All data is a concrete and valuable asset for the enterprise. That is a real, measurable resource. Everyone in the enterprise needs to know that their information is reliable and accurate and to have access to relevant data when needed. Since all decisions in the enterprise are based on data, all this data must be carefully organized and managed.

  1. Data must be transferred

This principle states that data should be stored in one application and shared across the enterprise. It is much cheaper and simpler to store all the data in one application than keep it in different applications. This is important to ensure that all enterprise employees access the data they need to work.

  1. Data must be available

One of the “implications” of that principle is that there must be some flexibility to ensure that all people in the enterprise can conveniently access the data. It means that everyone in the enterprise should have easy access to all the data in that enterprise to do their job.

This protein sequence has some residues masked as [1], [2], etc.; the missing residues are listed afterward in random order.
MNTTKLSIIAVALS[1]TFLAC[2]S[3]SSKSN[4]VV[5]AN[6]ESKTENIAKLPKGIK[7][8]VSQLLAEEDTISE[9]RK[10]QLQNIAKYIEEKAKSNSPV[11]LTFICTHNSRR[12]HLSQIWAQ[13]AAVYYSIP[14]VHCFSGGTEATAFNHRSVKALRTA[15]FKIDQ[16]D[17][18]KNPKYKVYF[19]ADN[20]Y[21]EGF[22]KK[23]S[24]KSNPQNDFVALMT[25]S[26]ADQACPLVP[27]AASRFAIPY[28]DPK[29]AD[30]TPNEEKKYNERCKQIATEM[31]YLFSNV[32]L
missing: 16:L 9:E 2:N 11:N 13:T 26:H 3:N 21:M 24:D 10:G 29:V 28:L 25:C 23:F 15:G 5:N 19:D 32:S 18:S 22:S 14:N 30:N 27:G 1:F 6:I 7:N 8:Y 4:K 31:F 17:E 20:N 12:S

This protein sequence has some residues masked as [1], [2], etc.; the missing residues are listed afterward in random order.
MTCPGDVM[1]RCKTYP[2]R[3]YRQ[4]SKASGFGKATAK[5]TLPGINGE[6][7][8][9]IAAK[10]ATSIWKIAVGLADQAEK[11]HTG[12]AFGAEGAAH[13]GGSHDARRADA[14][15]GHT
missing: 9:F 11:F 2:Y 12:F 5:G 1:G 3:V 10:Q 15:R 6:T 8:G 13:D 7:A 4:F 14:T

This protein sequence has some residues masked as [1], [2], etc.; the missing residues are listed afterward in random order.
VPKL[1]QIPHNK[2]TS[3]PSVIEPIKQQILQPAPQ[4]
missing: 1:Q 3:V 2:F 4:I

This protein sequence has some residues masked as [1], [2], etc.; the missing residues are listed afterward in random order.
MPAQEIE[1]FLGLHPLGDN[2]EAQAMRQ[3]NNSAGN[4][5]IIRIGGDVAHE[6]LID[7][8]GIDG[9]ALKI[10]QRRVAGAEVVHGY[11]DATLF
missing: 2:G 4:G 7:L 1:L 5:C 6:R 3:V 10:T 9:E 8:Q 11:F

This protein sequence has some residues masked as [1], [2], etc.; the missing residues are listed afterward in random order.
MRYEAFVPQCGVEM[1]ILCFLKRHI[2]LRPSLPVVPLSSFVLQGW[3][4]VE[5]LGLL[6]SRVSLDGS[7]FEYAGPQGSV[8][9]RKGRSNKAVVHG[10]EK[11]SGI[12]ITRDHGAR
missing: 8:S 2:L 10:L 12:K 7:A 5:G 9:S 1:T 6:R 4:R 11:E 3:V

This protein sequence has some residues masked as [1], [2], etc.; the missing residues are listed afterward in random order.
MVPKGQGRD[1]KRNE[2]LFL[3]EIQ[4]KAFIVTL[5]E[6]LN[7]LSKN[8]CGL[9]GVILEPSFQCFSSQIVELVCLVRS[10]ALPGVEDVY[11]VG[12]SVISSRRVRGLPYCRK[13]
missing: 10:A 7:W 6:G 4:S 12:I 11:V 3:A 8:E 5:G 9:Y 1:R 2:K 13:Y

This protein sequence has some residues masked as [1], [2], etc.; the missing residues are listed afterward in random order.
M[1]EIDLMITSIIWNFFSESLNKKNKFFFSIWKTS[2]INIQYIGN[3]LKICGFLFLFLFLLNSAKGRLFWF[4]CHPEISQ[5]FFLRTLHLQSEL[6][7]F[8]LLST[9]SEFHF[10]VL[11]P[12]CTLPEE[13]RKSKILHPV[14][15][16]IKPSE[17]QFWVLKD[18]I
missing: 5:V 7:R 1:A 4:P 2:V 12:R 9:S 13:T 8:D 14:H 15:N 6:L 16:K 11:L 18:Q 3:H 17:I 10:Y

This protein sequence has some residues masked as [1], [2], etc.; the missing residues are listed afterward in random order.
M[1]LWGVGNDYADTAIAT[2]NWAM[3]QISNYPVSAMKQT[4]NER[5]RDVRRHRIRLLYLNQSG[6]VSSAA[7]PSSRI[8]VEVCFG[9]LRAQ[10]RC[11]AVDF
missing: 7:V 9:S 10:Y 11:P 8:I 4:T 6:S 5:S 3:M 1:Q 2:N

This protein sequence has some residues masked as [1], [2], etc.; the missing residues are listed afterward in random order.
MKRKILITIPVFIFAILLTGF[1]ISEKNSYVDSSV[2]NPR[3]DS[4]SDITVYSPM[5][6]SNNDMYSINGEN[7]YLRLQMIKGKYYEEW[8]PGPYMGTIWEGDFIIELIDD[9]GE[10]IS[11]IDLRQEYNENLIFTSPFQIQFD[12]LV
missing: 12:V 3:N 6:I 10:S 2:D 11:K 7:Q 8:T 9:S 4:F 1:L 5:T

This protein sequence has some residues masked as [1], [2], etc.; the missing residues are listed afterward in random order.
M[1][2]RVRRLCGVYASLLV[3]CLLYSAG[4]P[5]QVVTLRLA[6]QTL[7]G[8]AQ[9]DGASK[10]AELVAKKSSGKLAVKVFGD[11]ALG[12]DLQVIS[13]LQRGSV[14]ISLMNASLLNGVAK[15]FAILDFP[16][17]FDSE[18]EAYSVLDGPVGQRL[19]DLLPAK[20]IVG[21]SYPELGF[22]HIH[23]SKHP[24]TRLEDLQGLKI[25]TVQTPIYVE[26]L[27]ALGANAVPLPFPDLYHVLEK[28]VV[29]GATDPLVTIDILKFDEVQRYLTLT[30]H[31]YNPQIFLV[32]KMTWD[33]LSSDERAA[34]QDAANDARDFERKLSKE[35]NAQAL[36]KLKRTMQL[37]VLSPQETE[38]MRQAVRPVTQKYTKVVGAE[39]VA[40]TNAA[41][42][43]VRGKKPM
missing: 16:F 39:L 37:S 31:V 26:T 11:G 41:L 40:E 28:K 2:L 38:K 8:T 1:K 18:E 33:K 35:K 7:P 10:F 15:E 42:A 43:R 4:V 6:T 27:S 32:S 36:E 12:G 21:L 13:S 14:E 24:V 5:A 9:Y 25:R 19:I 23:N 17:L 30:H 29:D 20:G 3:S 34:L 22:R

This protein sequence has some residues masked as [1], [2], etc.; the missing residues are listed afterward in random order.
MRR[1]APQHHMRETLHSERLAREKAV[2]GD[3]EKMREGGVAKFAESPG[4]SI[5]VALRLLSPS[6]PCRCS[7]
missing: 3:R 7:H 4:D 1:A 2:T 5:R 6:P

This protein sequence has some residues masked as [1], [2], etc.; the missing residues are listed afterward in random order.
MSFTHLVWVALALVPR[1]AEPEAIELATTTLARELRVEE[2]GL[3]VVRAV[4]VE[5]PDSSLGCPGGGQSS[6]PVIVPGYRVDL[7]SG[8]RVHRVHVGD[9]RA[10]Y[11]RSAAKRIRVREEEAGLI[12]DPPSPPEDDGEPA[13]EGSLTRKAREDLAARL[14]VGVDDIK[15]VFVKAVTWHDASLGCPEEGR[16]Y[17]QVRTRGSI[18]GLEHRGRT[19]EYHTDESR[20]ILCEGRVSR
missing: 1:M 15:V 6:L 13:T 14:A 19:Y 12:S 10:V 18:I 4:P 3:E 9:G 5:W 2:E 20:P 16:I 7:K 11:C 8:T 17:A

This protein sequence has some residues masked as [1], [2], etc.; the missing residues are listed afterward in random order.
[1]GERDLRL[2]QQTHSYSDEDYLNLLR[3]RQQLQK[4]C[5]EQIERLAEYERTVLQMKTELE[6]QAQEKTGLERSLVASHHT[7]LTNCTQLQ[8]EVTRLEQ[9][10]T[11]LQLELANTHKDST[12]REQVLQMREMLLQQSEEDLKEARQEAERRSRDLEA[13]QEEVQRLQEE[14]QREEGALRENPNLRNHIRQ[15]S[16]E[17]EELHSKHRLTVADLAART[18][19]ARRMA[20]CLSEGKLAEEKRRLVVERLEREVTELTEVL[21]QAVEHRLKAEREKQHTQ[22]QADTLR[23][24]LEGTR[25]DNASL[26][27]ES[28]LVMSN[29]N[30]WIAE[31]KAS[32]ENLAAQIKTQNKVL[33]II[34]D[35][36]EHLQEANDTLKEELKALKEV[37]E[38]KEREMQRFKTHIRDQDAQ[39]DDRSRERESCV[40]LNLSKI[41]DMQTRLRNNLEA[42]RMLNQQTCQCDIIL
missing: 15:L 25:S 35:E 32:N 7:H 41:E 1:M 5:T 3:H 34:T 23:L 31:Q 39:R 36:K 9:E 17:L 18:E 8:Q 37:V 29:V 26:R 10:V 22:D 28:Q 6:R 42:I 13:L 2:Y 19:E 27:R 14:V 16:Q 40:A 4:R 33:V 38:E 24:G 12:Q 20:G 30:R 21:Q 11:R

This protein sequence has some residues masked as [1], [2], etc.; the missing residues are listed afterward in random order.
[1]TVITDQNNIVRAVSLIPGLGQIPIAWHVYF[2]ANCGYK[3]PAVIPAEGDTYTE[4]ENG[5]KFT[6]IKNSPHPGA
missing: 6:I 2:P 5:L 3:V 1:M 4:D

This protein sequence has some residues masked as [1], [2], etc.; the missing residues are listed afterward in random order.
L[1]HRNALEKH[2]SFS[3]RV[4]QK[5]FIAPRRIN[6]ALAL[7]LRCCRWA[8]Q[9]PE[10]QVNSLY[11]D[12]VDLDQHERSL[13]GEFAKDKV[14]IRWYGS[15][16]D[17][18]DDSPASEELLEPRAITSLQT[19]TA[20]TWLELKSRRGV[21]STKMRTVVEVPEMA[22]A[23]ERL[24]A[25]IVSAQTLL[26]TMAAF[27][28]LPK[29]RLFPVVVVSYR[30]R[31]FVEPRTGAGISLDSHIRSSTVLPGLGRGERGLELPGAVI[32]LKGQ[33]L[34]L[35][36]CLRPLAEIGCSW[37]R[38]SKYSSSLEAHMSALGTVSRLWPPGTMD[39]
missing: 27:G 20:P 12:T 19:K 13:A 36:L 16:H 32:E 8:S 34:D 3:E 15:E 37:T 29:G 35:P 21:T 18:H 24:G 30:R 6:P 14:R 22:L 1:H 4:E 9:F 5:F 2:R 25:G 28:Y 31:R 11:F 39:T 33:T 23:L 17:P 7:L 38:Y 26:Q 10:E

1. All enterprise technologies should be easy to use

To ensure that everyone can do their job effectively and efficiently, keep technology simple. The more time and resources you spend figuring out how to use technology, the less time you have to tackle the real problem. It means lower productivity and concentration, which is never good.

  1. Control Technological Diversity

While there are bound to be some different technical requirements for various applications in an enterprise, this principle declares that you should try to keep the multiple technologies to a minimum. The more different technologies you use, the more expensive and problematic it becomes for your enterprise.


TOGAF is not a miracle tool, but it provides a framework to help teams and senior management avoid reinventing the wheel every time a company wants to implement new technology.

It is especially important if the company is growing rapidly because then it will be difficult to catch up on the go. In addition, the right technical team is needed, which can skillfully manipulate the structure and behavior of the enterprise in a complex environment.

Contact us if you want to keep up with new technologies and trends and do great things with TOGAF. We will provide you with the people and tools to help you adopt, produce, use, and maintain your enterprise architecture.